I have finally completed planting out my garlic for harvest next year. I am a bit late (mid-late October would have been better for my zone), but stuff happens. At least it is done, and since I over-ordered the Spanish Rioja, I have the additional satisfaction of spreading the affliction to three other gardeners by giving them free garlic to plant.
In the picture above, you can see the 4x4 bed that was used to grow bush beans this year. It was prepared for the garlic by adding a bag of lobster compost along with a granular organic vegetable fertilizer and some bone meal. Three rows have already been planted and you can see the spacing I am using. Each square foot of the row is marked out and I have spaced 9 cloves of Rosso di Sulmona garlic per square in a 3x3 grid. That gives a 4” spacing between plants.
Last year was my first year for garlic and I planted two hardneck varieties, German Extra Hardy and Chesnok Red. I got a good harvest and set aside some bulbs for planting this fall. The Chesnok Red has held fine and is a great garlic. I am a bit concerned about the German Extra Hardy. Four months from harvest and the bulbs have started to soften and some of the cloves have turned brown, and some are even moldy. From the bulbs I set aside for planting, I only got enough sound cloves to plant three squares. This may be the last year for that variety for me, since there are far too many varieties to try and not enough time for me to settle for mediocre results.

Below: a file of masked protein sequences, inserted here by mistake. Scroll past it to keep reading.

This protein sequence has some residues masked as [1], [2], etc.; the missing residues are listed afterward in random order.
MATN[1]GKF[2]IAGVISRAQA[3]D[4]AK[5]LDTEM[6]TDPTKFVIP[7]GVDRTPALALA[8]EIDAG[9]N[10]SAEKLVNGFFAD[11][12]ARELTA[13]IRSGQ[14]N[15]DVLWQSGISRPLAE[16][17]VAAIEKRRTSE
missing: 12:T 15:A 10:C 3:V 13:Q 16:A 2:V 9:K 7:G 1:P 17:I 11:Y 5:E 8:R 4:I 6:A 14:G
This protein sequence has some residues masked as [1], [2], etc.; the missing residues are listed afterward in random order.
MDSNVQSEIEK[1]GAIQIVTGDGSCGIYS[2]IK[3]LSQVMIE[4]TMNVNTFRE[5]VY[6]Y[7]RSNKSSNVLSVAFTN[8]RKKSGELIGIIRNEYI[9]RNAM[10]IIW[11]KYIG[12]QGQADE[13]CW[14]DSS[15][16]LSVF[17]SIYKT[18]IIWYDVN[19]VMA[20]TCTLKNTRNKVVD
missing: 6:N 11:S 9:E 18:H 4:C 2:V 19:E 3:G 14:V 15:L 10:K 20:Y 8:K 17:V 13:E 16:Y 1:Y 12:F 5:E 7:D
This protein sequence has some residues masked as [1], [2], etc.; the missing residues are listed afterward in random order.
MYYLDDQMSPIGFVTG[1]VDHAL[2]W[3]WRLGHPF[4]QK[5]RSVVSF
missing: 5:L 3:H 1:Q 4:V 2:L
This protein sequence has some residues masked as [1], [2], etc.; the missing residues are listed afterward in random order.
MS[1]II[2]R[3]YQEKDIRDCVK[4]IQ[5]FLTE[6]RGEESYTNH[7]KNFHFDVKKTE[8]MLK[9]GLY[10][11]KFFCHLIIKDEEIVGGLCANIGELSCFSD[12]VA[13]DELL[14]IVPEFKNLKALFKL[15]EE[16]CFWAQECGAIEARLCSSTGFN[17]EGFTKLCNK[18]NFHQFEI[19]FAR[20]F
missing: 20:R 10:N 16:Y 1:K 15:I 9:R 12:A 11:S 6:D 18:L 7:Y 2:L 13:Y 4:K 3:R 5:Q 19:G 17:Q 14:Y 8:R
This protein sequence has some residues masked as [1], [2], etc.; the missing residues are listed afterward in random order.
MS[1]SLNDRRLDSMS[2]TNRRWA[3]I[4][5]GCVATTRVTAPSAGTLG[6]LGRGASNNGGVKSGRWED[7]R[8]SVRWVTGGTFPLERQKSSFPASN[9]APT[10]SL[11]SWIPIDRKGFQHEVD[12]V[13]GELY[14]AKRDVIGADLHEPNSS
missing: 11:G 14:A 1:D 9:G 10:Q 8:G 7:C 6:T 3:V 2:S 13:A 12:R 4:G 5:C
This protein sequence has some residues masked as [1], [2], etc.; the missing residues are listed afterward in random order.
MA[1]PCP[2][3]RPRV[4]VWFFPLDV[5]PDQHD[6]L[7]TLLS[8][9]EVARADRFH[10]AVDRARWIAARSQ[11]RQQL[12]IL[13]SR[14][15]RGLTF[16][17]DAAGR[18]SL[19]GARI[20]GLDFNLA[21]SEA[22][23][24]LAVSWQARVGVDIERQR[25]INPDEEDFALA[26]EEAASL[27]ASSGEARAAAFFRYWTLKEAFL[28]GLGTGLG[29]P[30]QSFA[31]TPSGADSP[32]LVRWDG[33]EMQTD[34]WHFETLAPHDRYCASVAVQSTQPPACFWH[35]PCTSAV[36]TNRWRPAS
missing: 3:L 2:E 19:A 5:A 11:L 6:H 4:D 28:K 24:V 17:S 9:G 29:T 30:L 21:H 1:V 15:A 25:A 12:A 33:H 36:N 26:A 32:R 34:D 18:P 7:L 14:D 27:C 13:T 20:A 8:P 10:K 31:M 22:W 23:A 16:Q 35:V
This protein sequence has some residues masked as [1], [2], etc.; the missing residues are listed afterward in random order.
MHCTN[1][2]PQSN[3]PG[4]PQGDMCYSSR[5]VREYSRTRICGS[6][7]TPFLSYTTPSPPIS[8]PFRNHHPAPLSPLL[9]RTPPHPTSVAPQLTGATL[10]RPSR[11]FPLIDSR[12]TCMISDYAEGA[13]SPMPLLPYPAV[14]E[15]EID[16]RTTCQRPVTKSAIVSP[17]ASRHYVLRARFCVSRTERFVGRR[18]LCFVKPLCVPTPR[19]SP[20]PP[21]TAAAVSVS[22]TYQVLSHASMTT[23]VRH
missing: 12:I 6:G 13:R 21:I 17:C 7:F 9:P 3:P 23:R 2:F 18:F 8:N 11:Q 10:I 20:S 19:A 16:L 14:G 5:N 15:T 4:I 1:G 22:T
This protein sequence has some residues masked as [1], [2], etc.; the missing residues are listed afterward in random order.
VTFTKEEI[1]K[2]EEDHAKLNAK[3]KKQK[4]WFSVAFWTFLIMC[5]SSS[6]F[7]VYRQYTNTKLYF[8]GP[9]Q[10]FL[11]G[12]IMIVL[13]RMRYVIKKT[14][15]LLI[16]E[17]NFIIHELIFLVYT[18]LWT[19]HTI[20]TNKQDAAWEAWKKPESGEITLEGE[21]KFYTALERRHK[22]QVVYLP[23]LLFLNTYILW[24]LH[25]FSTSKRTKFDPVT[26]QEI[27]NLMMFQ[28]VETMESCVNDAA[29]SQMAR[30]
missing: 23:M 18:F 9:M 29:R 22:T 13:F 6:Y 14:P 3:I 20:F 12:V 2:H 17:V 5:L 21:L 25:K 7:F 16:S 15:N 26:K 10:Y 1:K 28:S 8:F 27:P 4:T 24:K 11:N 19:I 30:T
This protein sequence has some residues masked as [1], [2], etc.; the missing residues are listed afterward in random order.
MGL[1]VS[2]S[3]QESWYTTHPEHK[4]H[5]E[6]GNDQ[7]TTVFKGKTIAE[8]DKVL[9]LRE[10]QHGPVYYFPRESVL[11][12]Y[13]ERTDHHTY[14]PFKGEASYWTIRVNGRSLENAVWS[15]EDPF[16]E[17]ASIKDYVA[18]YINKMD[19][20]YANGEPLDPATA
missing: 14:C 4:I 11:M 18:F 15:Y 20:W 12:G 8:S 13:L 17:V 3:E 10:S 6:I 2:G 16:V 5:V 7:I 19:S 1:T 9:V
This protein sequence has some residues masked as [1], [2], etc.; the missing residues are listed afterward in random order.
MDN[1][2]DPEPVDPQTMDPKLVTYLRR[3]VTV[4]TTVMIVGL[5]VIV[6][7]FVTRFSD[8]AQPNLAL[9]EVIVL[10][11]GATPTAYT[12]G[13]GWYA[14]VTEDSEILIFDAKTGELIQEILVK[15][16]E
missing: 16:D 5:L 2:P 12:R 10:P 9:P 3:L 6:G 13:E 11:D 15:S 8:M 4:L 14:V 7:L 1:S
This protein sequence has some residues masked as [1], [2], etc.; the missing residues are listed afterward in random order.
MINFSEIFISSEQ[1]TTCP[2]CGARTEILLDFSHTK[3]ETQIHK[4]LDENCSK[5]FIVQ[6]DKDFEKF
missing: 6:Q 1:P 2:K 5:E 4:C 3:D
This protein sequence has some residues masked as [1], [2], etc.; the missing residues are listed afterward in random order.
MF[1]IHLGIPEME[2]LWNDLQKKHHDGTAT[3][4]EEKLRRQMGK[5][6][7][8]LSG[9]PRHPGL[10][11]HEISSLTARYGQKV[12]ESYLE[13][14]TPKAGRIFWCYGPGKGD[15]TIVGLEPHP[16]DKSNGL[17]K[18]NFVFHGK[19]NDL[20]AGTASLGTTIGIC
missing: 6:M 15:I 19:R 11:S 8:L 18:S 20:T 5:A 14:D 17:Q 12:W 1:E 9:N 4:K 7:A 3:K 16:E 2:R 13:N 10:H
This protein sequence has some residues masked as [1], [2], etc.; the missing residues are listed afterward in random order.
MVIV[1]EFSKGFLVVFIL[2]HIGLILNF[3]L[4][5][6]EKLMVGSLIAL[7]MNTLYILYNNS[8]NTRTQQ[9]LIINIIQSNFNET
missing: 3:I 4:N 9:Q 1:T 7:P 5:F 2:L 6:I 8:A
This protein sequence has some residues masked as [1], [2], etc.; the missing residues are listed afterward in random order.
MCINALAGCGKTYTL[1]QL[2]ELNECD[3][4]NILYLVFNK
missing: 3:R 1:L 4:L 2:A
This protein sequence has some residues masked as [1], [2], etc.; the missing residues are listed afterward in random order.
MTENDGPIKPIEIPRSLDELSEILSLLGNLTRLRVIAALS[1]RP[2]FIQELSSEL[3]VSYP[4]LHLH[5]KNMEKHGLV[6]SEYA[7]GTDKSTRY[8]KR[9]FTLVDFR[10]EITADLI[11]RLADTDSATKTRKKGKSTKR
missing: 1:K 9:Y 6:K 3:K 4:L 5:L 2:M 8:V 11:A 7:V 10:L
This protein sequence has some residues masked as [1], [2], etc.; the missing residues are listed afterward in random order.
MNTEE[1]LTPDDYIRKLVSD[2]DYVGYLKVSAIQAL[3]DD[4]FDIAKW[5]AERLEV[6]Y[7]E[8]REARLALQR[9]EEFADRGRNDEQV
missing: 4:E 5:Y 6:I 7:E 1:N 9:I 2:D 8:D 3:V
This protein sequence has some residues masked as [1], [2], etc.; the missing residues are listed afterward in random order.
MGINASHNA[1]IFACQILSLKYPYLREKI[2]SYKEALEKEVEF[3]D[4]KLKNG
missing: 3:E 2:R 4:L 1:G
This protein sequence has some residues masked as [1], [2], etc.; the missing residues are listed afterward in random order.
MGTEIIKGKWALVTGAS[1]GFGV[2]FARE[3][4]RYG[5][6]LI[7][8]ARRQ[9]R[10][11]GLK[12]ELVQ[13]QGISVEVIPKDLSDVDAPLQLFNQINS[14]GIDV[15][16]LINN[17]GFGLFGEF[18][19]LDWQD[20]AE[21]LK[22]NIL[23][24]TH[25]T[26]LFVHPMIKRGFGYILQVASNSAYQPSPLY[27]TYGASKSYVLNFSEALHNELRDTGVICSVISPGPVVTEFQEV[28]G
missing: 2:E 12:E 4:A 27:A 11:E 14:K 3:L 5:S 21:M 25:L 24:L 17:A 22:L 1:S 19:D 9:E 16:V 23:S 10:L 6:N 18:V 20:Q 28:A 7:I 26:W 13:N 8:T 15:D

This year I wanted to add another variety, probably Spanish Rioja. While shopping around I encountered and became enamored of Viola Francese, a softneck popular in the south of France and in Italy, so I ordered a quarter pound. Then I encountered Rosso di Sulmona, touted as the best tasting garlic in the universe, and I also had to have some of that. Eventually I got back to thinking about Spanish Rioja. Many sources were now sold out, but I found it at High Mowing Seeds and (accidentally) ordered a full pound. So this year I am planting five varieties of garlic. Here are the new varieties this year:
Viola Francese above (purchased from Cook’s Garden) is a softneck artichoke variety.The bulbs were very large and so were the individual cloves. The “viola” apparently comes from the violet stripes on the skin, since the individual cloves are an orange-brown color with just a flush of violet. Two bulbs to a quarter pound planted 4 squares.
The beautiful garlic above is Rosso di Sulmona (imported from Italy by Seeds of Italy). I believe it is a hardneck but I have seen it described as a softneck. The garlic I received had a single row of cloves around a central stem, which seems to be a hardneck. Cloves were very large, with 6-7 per bulb. I planted 5 squares of it and hope it lives up to the hype.
Finally, the garlic above is Spanish Rioja, another hardneck variety. The bulb has a white skin and the cloves are brown with a rose colored blush. Cloves were very large, 6-7 per bulb. Since I over-ordered, I planted 6 squares of this garlic, and gave bulbs to three other gardeners to try their hand at growing garlic. Everything is now planted, fertilized and mulched and I am done with the garden for this year, except for a few turnips and escarole holding in the garden.